The dark and damaged areas on these four mastoid regions—that is, the hard bump behind each ear—indicate that these human skulls were roasted. Because the mastoid region is not covered by much muscle or other tissue, damage from burning was often more intense in this area than on other parts of cranial bone. Burning patterns therefore provide clues about culinary practices.

Historical Accounts

ETHNOHISTORICAL REPORTS of cannibalism have been recorded for centuries in many corners of the globe. Although some involve well-documented accounts by eyewitnesses—such as the Donner Party expedition—other accounts by explorers, missionaries, travelers and soldiers often lack credibility. For example, these two artists' portraits depict cannibalism catalyzed by starvation in China in the late 1800s and a European view of cannibalism in the New World (based on a woodcut from 1497). Such ethno-historical accounts do not carry the weight of archaeological and forensic evidence. They may, however, serve as rich sources of testable hypotheses, guiding future archaeological excavations.

Arizona State University conducted pioneering work on unusual sets of broken and burned human skeletal remains from Anasazi sites in Arizona, New Mexico and Colorado in the 1960s and 1970s. He saw a pattern suggestive of cannibalism: site after site containing human remains with the telltale signs. Yet little in the history of the area's more recent Puebloan peoples suggested that cannibalism was a widespread practice, and some modern tribes who claim descent from the Anasazi have found the idea disturbing.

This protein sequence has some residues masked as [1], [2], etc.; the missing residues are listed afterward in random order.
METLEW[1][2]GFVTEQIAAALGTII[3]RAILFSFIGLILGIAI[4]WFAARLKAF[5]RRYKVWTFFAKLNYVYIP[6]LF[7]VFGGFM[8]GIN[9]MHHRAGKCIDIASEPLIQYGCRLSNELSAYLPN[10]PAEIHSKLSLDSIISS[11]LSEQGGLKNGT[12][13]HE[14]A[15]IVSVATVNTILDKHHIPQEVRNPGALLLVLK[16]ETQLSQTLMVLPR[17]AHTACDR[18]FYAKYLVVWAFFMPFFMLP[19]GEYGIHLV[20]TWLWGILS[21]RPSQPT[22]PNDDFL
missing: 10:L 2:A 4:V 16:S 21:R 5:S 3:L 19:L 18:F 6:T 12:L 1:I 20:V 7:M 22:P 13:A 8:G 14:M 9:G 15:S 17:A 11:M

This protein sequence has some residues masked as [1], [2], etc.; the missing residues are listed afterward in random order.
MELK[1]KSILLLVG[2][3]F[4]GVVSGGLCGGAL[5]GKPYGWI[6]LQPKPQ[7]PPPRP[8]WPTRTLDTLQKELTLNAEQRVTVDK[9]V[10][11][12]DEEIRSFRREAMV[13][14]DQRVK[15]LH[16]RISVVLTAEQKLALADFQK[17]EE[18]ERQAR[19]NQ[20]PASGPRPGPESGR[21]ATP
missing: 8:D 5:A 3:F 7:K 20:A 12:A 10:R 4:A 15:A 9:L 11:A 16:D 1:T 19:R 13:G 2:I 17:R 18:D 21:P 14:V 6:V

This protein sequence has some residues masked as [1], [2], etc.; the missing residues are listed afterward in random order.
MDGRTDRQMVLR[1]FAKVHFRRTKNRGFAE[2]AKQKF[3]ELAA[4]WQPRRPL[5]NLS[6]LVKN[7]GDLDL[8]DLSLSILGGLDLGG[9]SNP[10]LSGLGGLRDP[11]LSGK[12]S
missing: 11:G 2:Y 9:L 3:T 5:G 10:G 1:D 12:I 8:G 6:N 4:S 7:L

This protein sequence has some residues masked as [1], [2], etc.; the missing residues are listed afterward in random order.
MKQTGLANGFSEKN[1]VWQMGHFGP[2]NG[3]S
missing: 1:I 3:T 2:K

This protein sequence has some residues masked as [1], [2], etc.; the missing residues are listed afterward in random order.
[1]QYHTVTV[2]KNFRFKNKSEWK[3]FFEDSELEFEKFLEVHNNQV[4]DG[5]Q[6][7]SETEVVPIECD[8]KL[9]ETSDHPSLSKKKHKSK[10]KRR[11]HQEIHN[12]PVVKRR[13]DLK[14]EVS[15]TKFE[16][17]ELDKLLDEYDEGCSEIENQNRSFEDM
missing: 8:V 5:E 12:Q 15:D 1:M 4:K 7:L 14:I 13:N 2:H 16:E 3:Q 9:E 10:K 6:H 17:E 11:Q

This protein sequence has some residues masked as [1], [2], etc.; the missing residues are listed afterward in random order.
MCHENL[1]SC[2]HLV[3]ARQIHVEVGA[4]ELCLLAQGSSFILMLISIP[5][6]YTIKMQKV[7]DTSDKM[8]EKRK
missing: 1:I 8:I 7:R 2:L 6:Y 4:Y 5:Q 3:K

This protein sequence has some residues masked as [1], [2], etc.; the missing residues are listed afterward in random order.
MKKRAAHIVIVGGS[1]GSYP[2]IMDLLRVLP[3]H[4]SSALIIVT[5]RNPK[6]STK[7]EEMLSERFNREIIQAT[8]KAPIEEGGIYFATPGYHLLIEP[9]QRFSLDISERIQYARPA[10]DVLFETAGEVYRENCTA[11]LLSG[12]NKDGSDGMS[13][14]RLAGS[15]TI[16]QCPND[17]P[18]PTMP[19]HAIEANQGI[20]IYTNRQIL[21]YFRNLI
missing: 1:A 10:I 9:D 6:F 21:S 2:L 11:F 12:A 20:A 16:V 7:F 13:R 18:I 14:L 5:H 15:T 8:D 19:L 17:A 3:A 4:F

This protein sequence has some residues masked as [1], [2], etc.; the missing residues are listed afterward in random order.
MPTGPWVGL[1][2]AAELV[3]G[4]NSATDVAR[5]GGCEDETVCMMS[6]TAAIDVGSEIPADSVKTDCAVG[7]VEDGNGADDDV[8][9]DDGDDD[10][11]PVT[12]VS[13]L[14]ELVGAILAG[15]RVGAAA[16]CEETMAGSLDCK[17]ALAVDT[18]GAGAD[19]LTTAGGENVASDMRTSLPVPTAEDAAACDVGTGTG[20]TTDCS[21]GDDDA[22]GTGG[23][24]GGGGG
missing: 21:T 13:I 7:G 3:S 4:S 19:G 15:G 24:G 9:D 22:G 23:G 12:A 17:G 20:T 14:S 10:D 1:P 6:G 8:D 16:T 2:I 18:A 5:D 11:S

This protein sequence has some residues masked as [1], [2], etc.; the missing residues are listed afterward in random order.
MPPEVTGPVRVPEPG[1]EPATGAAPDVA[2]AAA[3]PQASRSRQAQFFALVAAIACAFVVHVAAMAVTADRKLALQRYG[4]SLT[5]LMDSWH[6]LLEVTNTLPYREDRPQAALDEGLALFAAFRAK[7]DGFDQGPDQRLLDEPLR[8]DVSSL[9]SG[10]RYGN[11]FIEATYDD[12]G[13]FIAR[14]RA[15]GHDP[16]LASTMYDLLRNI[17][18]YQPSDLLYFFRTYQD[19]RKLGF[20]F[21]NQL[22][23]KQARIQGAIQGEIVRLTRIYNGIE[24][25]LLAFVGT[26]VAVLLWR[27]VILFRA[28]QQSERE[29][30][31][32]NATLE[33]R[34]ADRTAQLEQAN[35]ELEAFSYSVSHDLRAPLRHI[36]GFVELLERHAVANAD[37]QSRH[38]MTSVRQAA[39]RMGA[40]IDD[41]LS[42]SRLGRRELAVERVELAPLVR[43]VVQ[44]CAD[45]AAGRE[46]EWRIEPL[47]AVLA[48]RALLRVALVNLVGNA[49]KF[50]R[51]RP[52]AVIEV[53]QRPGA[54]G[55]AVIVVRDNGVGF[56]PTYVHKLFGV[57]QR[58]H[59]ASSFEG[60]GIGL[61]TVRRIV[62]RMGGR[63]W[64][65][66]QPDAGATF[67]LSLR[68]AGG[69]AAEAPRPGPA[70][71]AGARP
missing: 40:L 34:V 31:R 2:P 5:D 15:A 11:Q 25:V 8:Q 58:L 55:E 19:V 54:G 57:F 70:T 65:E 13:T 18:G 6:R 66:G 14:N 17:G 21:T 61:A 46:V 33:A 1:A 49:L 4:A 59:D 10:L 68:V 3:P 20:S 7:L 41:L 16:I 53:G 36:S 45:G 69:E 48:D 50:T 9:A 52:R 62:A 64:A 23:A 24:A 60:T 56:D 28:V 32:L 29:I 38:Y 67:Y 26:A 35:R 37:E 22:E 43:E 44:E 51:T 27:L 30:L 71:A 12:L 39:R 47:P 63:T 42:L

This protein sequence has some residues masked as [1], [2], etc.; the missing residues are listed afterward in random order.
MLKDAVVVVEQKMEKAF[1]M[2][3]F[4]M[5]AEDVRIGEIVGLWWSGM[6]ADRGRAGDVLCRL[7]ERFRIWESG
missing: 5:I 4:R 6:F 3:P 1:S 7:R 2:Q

The vast majority of Anasazi burials involve whole, articulated skeletons frequently accompanied by decorated ceramic vessels that have become a favorite target of pot hunters in this area. But, as Turner recorded, several dozen sites had fragmented, often burned human remains, and a larger pattern began to emerge. Over the past three decades the total number of human bone specimens from these sites has grown to tens of thousands, representing dozens of individuals spread across 800 years of prehistory and tens of thousands of square kilometers of the American Southwest. The assemblage that I analyzed in 1992 from an Anasazi site in the Mancos Canyon of southwestern Colorado, for instance, contained 2,106 pieces of bone from at least 29 Native American men, women and children.

These assemblages have been found in settlements ranging from small pueblos to large towns and were often contemporaneous with the abandonment of the dwellings. The bones frequently show evidence of roasting before the flesh was removed. They invariably indicate that people extracted the brain and cracked the limb bones for marrow after removing the muscle tissue. And some of the long bone splinters even show end polishing, a phenomenon associated with cooking in ceramic vessels. The bone fragments from Mancos revealed modifications that matched the marks left by Anasazi processing of game animals such as deer and bighorn sheep. The osteological evidence clearly demonstrated that humans were skinned and roasted, their muscles cut away, their joints severed, their long bones broken on anvils with hammerstones, their spongy bones crushed and the fragments circulated in ceramic vessels. But articles outlining the results have proved controversial. Opposition has sometimes seemed motivated more by politics than by science. Many practicing anthropologists believe that scientific findings should defer to social sensitivities. For such anthropologists, cannibalism is so culturally delicate, so politically incorrect, that they find any evidence for it impossible to swallow.

The most compelling evidence in support of human cannibalism at the various Anasazi sites was published in 2000 by Richard A. Marlar of the University of Colorado School of Medicine and his colleagues. The workers excavated three Anasazi pit dwellings dating to approximately A.D. 1150 at a site called Cowboy Wash near Mesa Verde

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